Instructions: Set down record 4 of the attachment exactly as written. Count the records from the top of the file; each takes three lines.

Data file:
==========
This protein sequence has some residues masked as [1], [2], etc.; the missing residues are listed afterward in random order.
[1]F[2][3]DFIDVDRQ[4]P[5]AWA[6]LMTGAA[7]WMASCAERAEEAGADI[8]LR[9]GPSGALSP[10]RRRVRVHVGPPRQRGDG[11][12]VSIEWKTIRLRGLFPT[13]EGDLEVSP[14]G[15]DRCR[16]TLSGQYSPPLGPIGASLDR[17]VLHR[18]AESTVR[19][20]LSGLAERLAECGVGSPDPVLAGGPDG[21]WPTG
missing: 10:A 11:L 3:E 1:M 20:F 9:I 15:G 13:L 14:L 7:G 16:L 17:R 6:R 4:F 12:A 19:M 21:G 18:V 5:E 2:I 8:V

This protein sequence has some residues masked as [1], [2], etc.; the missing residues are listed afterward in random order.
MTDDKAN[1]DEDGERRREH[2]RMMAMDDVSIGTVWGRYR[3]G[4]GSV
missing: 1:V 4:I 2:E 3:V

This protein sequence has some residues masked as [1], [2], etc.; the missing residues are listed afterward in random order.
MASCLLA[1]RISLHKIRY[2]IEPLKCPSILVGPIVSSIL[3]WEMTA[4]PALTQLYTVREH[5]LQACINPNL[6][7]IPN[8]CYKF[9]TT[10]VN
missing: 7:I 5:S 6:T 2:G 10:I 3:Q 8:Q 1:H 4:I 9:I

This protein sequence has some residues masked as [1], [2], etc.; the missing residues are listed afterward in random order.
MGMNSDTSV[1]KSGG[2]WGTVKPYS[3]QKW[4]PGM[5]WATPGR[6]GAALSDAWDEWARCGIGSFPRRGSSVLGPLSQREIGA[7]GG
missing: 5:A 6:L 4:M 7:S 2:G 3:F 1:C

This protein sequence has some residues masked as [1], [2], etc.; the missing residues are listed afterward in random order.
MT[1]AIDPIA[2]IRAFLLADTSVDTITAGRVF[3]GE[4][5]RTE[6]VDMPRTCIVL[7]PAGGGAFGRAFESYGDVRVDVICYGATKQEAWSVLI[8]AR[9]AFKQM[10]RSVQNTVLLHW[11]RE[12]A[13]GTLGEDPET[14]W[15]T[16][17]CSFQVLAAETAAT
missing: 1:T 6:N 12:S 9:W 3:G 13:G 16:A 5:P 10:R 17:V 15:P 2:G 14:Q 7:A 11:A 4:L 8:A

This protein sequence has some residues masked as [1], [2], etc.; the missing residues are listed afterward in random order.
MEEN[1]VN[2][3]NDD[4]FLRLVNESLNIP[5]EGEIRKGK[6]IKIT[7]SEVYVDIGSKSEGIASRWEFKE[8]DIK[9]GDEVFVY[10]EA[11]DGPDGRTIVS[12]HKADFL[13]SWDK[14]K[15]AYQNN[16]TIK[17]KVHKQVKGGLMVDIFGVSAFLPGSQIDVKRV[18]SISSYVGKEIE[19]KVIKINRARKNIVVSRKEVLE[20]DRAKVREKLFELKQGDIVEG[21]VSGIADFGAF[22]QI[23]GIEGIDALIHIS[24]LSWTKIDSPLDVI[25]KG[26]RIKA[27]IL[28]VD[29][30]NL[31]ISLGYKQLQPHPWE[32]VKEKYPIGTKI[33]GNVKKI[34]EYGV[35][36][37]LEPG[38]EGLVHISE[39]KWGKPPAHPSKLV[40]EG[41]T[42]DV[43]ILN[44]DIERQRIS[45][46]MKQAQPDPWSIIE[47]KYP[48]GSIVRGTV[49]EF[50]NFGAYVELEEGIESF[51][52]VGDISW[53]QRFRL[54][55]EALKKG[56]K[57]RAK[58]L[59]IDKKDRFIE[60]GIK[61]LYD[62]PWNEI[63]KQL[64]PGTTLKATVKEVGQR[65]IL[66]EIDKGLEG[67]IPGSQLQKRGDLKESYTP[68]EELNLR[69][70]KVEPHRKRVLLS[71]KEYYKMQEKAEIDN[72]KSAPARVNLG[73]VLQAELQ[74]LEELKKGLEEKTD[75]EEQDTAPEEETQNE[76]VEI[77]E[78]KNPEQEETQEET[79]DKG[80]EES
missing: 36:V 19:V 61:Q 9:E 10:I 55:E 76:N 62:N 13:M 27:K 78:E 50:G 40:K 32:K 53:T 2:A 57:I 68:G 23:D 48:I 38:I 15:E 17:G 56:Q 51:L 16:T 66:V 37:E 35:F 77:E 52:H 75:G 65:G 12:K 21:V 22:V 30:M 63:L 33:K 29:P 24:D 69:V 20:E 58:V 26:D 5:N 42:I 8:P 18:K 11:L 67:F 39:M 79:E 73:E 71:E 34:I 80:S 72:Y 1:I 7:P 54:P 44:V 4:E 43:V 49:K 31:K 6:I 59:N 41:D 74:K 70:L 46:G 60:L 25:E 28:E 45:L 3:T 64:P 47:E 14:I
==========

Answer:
This protein sequence has some residues masked as [1], [2], etc.; the missing residues are listed afterward in random order.
MGMNSDTSV[1]KSGG[2]WGTVKPYS[3]QKW[4]PGM[5]WATPGR[6]GAALSDAWDEWARCGIGSFPRRGSSVLGPLSQREIGA[7]GG
missing: 5:A 6:L 4:M 7:S 2:G 3:F 1:C